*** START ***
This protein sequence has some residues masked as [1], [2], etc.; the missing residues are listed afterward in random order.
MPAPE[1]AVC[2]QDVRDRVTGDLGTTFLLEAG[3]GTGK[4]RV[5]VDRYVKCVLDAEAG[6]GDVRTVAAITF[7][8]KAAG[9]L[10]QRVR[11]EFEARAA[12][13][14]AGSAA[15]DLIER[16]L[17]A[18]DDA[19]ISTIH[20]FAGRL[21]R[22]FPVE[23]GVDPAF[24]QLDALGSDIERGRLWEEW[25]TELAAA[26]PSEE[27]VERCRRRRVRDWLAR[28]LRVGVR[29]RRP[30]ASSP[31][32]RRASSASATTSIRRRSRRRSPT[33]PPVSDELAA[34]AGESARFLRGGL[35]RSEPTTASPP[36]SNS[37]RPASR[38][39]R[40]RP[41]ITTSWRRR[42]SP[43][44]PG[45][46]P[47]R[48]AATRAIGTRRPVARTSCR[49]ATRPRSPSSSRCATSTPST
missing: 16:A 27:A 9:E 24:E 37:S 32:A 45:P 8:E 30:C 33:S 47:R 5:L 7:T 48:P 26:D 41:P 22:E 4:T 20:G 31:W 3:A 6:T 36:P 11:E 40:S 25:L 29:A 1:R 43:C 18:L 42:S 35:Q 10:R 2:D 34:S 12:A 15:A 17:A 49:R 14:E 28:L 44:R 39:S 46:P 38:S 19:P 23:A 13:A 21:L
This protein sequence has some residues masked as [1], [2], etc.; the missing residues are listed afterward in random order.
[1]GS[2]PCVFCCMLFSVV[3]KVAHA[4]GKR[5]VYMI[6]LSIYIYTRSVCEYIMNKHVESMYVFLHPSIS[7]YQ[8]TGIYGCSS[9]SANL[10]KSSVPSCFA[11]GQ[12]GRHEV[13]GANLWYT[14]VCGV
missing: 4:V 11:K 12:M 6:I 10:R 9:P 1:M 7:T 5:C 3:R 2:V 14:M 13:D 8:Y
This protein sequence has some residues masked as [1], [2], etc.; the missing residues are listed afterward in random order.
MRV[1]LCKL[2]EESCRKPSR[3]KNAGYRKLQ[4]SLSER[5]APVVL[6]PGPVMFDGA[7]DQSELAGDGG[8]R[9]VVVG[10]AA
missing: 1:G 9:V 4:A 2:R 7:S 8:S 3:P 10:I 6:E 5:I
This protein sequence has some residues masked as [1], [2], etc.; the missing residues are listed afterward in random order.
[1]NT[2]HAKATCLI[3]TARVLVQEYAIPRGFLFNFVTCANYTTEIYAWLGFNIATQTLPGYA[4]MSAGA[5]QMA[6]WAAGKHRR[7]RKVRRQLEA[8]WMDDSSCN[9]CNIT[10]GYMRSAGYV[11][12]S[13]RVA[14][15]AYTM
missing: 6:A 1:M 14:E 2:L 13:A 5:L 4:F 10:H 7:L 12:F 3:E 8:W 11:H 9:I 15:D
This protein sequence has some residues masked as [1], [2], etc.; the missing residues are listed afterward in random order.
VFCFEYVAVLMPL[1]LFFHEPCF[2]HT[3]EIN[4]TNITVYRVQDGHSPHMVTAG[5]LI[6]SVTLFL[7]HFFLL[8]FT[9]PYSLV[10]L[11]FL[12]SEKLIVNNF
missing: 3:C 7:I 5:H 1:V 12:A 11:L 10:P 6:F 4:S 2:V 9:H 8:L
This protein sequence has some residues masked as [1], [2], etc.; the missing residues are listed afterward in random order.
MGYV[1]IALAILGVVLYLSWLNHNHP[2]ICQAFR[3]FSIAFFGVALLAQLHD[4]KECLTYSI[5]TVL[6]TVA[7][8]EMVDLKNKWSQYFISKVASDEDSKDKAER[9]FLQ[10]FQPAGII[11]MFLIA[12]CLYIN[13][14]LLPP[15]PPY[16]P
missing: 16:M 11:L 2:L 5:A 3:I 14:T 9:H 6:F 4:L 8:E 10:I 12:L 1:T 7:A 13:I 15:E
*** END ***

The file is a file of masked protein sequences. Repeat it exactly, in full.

This protein sequence has some residues masked as [1], [2], etc.; the missing residues are listed afterward in random order.
MPAPE[1]AVC[2]QDVRDRVTGDLGTTFLLEAG[3]GTGK[4]RV[5]VDRYVKCVLDAEAG[6]GDVRTVAAITF[7][8]KAAG[9]L[10]QRVR[11]EFEARAA[12][13][14]AGSAA[15]DLIER[16]L[17]A[18]DDA[19]ISTIH[20]FAGRL[21]R[22]FPVE[23]GVDPAF[24]QLDALGSDIERGRLWEEW[25]TELAAA[26]PSEE[27]VERCRRRRVRDWLAR[28]LRVGVR[29]RRP[30]ASSP[31][32]RRASSASATTSIRRRSRRRSPT[33]PPVSDELAA[34]AGESARFLRGGL[35]RSEPTTASPP[36]SNS[37]RPASR[38][39]R[40]RP[41]ITTSWRRR[42]SP[43][44]PG[45][46]P[47]R[48]AATRAIGTRRPVARTSCR[49]ATRPRSPSSSRCATSTPST
missing: 16:A 27:A 9:E 24:E 37:S 32:A 45:P 8:E 30:C 33:S 47:R 5:L 7:T 48:P 26:D 41:P 22:E 4:T 20:G 31:W 3:A 6:T 36:P 11:E 40:S 25:L 29:A 1:R 43:C 18:L 42:S 35:Q 10:R 2:D 34:S 12:A 15:A 17:A 49:R 14:E 28:L 44:R 39:S 46:P 38:S 19:P 23:A 13:A 21:L
This protein sequence has some residues masked as [1], [2], etc.; the missing residues are listed afterward in random order.
[1]GS[2]PCVFCCMLFSVV[3]KVAHA[4]GKR[5]VYMI[6]LSIYIYTRSVCEYIMNKHVESMYVFLHPSIS[7]YQ[8]TGIYGCSS[9]SANL[10]KSSVPSCFA[11]GQ[12]GRHEV[13]GANLWYT[14]VCGV
missing: 4:V 11:K 12:M 6:I 10:R 9:P 1:M 7:T 5:C 3:R 2:V 14:M 13:D 8:Y
This protein sequence has some residues masked as [1], [2], etc.; the missing residues are listed afterward in random order.
MRV[1]LCKL[2]EESCRKPSR[3]KNAGYRKLQ[4]SLSER[5]APVVL[6]PGPVMFDGA[7]DQSELAGDGG[8]R[9]VVVG[10]AA
missing: 1:G 9:V 4:A 2:R 7:S 8:S 3:P 10:I 6:E 5:I
This protein sequence has some residues masked as [1], [2], etc.; the missing residues are listed afterward in random order.
[1]NT[2]HAKATCLI[3]TARVLVQEYAIPRGFLFNFVTCANYTTEIYAWLGFNIATQTLPGYA[4]MSAGA[5]QMA[6]WAAGKHRR[7]RKVRRQLEA[8]WMDDSSCN[9]CNIT[10]GYMRSAGYV[11][12]S[13]RVA[14][15]AYTM
missing: 6:A 1:M 14:E 2:L 13:A 5:L 4:F 10:H 7:L 12:F 3:E 8:W 11:H 9:I 15:D
This protein sequence has some residues masked as [1], [2], etc.; the missing residues are listed afterward in random order.
VFCFEYVAVLMPL[1]LFFHEPCF[2]HT[3]EIN[4]TNITVYRVQDGHSPHMVTAG[5]LI[6]SVTLFL[7]HFFLL[8]FT[9]PYSLV[10]L[11]FL[12]SEKLIVNNF
missing: 3:C 7:I 5:H 1:V 12:A 11:L 10:P 6:F 4:S 2:V 9:H 8:L
This protein sequence has some residues masked as [1], [2], etc.; the missing residues are listed afterward in random order.
MGYV[1]IALAILGVVLYLSWLNHNHP[2]ICQAFR[3]FSIAFFGVALLAQLHD[4]KECLTYSI[5]TVL[6]TVA[7][8]EMVDLKNKWSQYFISKVASDEDSKDKAER[9]FLQ[10]FQPAGII[11]MFLIA[12]CLYIN[13][14]LLPP[15]PPY[16]P
missing: 16:M 11:L 2:L 5:A 3:I 14:T 9:H 6:F 4:L 8:E 10:I 12:L 1:T 7:A 13:I 15:E